A myriad feelings flit through the day. Of gratitude. And guilt. More of the latter. Keeping migrants in mind, specifically. Did they have to leave the way they did? To the imagined safety of faraway homes that just might be unwelcoming. Something would have worked out here. If only they had stayed.
There is a beggar at the gate. The first in years. Three children in tow, he actually rang the bell. What should I pass him through the bars? What should I say?
The train halted in the middle of the night. To my surprise it was Madurai. Not my destination. I got off nevertheless. On a whim, just like that & spent the next 48 hours frequenting ‘Meenakshi Amman’, overwhelmed by the architecture, beauty & ambience. Her memory undimmed all these years.
In Madurai once again, the city looked unchanged. On the face of it at least. More traffic & crowds but tight security. The queue at entry points long & serpentine, reaching the Sanctum Sanctorum takes anything from 2 – 3 hours. This on a normal day. A measure of the change in four decades. As beautiful & resplendent as ever, there were no to & fro trips this time. Just a ‘quick’ darshan of the Fish Eyed One, then off to Rameshwaram.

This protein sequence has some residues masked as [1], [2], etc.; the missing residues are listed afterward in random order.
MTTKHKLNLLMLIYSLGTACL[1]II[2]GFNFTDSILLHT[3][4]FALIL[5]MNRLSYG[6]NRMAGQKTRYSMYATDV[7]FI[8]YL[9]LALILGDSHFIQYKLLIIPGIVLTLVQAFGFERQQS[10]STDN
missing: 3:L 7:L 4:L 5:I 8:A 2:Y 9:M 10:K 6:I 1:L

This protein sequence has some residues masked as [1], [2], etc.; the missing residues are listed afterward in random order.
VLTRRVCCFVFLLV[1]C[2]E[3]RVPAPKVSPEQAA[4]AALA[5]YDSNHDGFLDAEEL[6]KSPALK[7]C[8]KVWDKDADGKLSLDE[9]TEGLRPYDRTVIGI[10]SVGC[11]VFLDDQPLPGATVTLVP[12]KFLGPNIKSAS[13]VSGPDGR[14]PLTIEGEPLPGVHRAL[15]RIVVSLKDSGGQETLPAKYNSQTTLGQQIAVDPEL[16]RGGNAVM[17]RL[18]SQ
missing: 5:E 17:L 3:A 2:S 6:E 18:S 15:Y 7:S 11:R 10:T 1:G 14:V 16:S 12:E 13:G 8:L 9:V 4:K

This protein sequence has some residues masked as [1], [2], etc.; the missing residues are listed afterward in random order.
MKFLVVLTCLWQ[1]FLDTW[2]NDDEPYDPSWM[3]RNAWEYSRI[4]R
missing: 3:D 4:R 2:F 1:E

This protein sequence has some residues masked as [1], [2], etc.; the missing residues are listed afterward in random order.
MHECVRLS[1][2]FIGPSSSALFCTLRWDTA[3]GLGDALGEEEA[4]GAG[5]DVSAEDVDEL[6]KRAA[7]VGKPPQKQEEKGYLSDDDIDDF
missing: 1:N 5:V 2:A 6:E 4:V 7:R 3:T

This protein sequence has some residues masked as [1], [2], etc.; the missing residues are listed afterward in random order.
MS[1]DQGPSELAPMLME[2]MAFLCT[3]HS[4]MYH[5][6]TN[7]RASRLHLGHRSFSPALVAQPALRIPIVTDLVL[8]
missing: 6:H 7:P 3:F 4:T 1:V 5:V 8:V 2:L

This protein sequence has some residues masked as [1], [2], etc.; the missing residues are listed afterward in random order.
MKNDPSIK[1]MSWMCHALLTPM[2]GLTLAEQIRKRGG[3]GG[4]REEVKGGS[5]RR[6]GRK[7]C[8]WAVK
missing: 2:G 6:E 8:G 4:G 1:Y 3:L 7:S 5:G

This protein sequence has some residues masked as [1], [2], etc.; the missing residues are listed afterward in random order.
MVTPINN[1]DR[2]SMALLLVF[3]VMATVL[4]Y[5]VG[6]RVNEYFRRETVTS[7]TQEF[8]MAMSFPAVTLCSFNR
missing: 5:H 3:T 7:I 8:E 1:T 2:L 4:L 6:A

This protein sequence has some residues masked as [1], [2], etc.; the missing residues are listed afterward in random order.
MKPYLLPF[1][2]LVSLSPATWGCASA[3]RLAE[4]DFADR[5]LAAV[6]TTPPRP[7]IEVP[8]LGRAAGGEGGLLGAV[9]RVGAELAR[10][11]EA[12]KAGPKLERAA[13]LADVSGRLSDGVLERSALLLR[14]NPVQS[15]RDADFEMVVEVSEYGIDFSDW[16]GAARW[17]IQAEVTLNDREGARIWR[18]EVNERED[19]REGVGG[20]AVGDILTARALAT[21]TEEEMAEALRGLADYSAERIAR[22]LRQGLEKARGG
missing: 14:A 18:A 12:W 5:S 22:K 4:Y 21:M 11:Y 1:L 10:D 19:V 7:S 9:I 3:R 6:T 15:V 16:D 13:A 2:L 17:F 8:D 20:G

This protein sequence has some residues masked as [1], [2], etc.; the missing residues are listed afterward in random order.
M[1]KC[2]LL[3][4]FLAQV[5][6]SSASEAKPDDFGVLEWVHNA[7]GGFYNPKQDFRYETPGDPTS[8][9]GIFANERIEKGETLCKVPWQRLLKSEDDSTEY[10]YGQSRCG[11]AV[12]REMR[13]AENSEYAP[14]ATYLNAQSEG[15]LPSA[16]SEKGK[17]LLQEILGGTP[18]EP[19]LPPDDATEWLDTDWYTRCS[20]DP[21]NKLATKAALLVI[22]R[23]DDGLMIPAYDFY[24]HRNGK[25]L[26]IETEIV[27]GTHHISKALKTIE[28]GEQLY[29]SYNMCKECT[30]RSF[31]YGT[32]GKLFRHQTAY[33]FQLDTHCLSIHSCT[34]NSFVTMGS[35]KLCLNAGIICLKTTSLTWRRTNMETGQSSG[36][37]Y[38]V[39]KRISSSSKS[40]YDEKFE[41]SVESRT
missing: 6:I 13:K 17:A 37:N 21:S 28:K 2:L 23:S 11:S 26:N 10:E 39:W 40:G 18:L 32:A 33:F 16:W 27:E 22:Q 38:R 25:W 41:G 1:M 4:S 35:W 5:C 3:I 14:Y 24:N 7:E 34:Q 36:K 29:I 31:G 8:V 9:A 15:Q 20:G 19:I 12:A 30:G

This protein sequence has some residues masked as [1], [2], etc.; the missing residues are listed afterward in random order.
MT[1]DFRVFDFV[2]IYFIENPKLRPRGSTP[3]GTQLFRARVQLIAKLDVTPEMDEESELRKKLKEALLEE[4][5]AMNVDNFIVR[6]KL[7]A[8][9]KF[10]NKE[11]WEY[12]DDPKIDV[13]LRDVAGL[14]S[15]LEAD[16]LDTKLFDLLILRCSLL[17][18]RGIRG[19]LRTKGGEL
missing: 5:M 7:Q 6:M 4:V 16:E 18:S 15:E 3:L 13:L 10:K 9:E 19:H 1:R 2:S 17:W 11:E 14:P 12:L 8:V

Driving by the clean & open countryside was a welcome change. Soothing palms, fronds & paddy fields that kept increasing closer to the sea. Rameshwaram too had changed – but slightly. It was larger, dustier and smelt old – as always. An ancient town, the Ramanathaswamy temple is at its heart. Another marvel of architecture, it would have been wonderful to capture the perfect symmetry & alignment of the sculptured pillars but photography is not allowed. Just as it is not in Meenakshi.
The town is said to have 62 water bodies/tanks/wells or teerthams as they are called. 22 within the temple complex itself – water being an essential of ritual.
Less than 5 kms away is another smaller temple, purported to have the footprints of Lord Ram. 25 steps up the ‘Rama Padam’ plus another 20 to the terrace & you have a perfect birds eye view of the town – the Ramanathaswamy towering in the distance.
I asked a wandering sadhu about the footprints. I thought them too small. He laughed, calling it artistic imagination. License. But seriously …… Coming from a sadhu? “If this is how He is remembered so be it. ‘Ram ka naam‘ kept alive, whatever the way. It hardly matters”